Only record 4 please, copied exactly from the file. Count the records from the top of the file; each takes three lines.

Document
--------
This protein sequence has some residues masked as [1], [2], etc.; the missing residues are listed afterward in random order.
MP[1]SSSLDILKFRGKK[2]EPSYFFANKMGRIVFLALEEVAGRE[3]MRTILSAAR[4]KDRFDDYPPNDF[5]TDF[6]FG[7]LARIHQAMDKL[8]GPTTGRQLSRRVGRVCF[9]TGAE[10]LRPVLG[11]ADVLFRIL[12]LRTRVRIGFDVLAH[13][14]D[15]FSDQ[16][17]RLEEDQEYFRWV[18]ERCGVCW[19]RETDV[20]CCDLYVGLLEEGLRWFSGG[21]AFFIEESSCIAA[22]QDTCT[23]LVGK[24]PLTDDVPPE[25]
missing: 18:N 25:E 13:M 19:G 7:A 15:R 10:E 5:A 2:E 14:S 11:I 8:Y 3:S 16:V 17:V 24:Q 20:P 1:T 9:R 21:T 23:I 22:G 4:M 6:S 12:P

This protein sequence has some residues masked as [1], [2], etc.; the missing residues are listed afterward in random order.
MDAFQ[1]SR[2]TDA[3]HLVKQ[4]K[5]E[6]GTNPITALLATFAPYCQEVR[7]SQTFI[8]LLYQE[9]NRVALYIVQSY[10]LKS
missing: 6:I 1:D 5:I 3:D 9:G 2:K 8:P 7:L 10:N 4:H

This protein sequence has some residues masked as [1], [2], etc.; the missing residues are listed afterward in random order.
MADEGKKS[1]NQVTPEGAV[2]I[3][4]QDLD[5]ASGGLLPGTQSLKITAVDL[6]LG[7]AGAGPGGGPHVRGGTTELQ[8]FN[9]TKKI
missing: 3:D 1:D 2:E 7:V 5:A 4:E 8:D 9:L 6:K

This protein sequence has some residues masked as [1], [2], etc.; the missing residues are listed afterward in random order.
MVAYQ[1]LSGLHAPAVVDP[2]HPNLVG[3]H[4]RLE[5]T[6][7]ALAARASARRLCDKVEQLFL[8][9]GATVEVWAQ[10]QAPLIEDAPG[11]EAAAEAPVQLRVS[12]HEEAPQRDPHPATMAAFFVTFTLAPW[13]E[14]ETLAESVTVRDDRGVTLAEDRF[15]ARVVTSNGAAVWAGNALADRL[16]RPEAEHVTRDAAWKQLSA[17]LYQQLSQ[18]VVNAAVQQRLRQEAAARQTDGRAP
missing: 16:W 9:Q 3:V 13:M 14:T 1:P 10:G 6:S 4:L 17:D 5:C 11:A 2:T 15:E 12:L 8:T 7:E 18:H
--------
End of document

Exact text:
This protein sequence has some residues masked as [1], [2], etc.; the missing residues are listed afterward in random order.
MVAYQ[1]LSGLHAPAVVDP[2]HPNLVG[3]H[4]RLE[5]T[6][7]ALAARASARRLCDKVEQLFL[8][9]GATVEVWAQ[10]QAPLIEDAPG[11]EAAAEAPVQLRVS[12]HEEAPQRDPHPATMAAFFVTFTLAPW[13]E[14]ETLAESVTVRDDRGVTLAEDRF[15]ARVVTSNGAAVWAGNALADRL[16]RPEAEHVTRDAAWKQLSA[17]LYQQLSQ[18]VVNAAVQQRLRQEAAARQTDGRAP
missing: 16:W 9:Q 3:V 13:M 14:T 1:P 10:G 6:S 4:L 17:D 5:C 11:A 2:T 15:E 12:L 8:T 7:E 18:H